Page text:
Plasma at Last!

Current images of fusor efforts, components, etc. Try to continuously update from your name, a current photo using edit function. Title post with your name once only. Change image and text as needed. See first posting for details.
Robert Dwyer
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Plasma at Last!

Post by Robert Dwyer » Fri Aug 11, 2017 1:06 am

Well, although my vacuum chamber was not pulling down anywhere close where I would have wanted it, I was overcome by a bit of impatience, and decided to pull out and old dc power supply I had for a HeNe laser I built a while back. After grounding the frame and chamber, attaching my high voltage probe, and setting up the power supply, I got my first light! I couldn't run the plasma for long, because once it ignited the pressure spiked up quick! I think this may be due to the plasma burning out water, oil, and other nasty vacuum-ruining stuff. It has been over a year since I began planning this project, and I finally have a plasma to show for it! Still just an air plasma at 650 volts and 1800 microns, but beautiful it is!
20170810_174917.jpg
650 Volt Plasma at 1800 Microns
20170810_170942.jpg
More of the Same Plasma
20170810_174922.jpg
A View of the Rest of the Chamber
Though this isn't as good as I would like, I would like to apply to the plasma club with this. Eventually once I fix the leaks in my chamber, and finish building my true fusor power supply, I am hoping to shoot for star mode here. A lot more to go, even more to learn, but I do consider this a big step in the right direction!
If we throw more money at it, it will have to work... right?

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Richard Hull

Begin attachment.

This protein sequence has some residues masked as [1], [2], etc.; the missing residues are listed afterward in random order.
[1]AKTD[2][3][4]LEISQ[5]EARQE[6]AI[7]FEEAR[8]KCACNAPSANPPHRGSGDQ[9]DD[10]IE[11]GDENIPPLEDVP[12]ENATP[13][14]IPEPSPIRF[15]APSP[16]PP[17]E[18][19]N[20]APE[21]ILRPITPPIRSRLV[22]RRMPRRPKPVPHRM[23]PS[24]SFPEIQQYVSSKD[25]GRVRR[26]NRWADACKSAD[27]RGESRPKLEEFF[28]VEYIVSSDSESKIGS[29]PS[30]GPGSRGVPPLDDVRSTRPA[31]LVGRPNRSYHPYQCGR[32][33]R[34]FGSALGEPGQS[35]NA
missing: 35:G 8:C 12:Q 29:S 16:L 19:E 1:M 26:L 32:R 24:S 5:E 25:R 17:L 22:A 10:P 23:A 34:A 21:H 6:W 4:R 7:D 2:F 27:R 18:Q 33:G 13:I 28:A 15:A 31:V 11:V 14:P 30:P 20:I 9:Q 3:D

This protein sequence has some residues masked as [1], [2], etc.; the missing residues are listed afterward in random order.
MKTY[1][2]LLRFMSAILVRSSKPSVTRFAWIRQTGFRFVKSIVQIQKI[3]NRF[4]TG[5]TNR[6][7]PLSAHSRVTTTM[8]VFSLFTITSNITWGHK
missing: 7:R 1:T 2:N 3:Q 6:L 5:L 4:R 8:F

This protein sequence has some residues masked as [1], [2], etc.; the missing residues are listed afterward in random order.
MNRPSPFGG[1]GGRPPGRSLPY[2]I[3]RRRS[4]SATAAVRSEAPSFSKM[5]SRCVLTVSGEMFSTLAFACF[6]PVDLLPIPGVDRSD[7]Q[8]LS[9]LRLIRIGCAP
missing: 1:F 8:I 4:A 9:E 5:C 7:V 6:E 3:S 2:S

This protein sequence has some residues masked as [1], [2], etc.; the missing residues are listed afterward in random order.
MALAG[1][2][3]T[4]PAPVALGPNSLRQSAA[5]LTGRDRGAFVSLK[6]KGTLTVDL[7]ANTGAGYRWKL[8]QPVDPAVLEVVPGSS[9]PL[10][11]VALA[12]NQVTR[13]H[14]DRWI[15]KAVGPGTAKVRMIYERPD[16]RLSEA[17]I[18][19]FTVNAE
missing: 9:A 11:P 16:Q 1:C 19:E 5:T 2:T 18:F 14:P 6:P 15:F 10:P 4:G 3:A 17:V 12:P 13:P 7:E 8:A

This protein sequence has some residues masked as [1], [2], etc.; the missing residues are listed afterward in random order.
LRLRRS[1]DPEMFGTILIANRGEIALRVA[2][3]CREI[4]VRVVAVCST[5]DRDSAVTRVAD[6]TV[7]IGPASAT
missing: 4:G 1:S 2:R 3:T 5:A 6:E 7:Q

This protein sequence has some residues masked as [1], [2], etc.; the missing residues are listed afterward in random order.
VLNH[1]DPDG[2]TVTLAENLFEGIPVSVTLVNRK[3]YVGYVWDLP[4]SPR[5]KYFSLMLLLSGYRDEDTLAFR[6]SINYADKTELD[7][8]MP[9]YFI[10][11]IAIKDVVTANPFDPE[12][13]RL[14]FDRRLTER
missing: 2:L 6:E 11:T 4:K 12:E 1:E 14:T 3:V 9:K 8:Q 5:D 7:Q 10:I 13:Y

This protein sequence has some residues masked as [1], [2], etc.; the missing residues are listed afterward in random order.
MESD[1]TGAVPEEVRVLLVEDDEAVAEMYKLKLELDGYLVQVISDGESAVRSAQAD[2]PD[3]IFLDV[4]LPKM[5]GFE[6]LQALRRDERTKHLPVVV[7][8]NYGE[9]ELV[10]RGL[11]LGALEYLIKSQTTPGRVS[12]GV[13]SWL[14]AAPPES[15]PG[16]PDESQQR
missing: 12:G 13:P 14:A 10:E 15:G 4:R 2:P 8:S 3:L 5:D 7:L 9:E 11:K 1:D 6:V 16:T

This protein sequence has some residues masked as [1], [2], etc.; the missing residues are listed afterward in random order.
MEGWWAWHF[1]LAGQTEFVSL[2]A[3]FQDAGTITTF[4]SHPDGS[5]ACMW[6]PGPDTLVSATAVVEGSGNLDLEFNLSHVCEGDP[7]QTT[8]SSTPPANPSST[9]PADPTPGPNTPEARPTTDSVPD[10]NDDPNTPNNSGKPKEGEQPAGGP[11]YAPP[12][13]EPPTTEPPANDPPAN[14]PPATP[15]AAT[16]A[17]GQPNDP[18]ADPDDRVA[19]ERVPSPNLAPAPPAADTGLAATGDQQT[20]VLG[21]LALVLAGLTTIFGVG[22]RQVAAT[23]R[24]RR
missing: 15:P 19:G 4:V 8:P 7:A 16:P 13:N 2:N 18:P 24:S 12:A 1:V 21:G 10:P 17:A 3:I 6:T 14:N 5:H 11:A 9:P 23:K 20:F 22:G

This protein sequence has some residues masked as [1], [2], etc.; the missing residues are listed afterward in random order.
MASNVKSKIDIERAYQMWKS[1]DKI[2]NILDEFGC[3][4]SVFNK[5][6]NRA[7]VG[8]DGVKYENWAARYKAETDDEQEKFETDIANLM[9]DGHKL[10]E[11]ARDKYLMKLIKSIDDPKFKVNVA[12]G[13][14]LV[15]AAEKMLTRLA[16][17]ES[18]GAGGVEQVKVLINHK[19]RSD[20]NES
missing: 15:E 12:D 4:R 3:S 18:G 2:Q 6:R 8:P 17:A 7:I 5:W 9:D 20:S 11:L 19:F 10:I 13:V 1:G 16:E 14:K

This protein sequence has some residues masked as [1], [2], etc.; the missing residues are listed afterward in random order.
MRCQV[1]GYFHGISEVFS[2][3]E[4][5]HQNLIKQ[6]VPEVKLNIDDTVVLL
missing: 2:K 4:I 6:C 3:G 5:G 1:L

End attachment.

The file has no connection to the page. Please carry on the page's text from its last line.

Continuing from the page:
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Re: Plasma at Last!

Post by Richard Hull » Fri Aug 11, 2017 5:39 pm

I have placed you in the Plasma club. You haven't seen anything yet! Get down to 20 microns and below for the real show.

Richard Hull
Progress may have been a good thing once, but it just went on too long. - Yogi Berra
Fusion is the energy of the future....and it always will be
Retired now...Doing only what I want and not what I should...every day is a saturday.

Robert Dwyer
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Re: Plasma at Last!

Post by Robert Dwyer » Wed Sep 06, 2017 3:47 am

I have come bringing yet more pictures of plasma!

After fixing some leaks, and replacing the old chinesium forepump/diffusion pump combo with a really nice roughing pump, a bellows hose instead of the old pvc tubing, and all foreline flanges as KF, I tried my hand with making a plasma once again.

This time however, I was using a much more powerful power supply: my (hopefully) fusion capable XRT based PSU (post on that coming in the future).

The pressure in the chamber was 180 microns while the picture was taken. You can see how a beam forms from the glass viewport towards the center of the grid. I do not know whether that is an ion or electron beam, but either way, it is really cool! I overjoyed once I saw it. Another phenomenon I noticed was that when I was raising the voltage, the grid seemed to spark a bit. Perhaps there is material being burned off? It did not look like arching at all.
Plasma_180mTorr.jpg
Plasma at 180 Microns. Voltage measurements to come.
You may notice that the viewport is not shielded. I did too. After realizing that I was running higher voltages (estimating 20kv+), I immediately hit my HV off switch. I was used to running with my old 6kv max HeNe laser power supply that I didn't even think of X-Rays when I transitioned to the larger power supply. After doing another short run with myself away from the viewport and a radiation detector by the glass, I verified x-ray production. The viewport is positioned down now, and I working on a camera and display system so I can safely continue to work further with the fusor.
If we throw more money at it, it will have to work... right?

JoeBallantyne
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Re: Plasma at Last!

Post by JoeBallantyne » Wed Sep 06, 2017 5:05 am

You might consider inserting a sacrificial piece of glass in front of your viewport on the inside of the chamber. So that you can protect it from an electron or ion beam hitting it, and causing local heating and failure of the glass in the viewport. Viewports can get pricey, so protecting them is a good idea. The other thing you can do is put a fine metal screen in front of it on the inside of your chamber, and electrically connected to your chamber. That will also protect the viewport, but at the price of partially obscuring the view. Ion and electron beams are not kind to glass.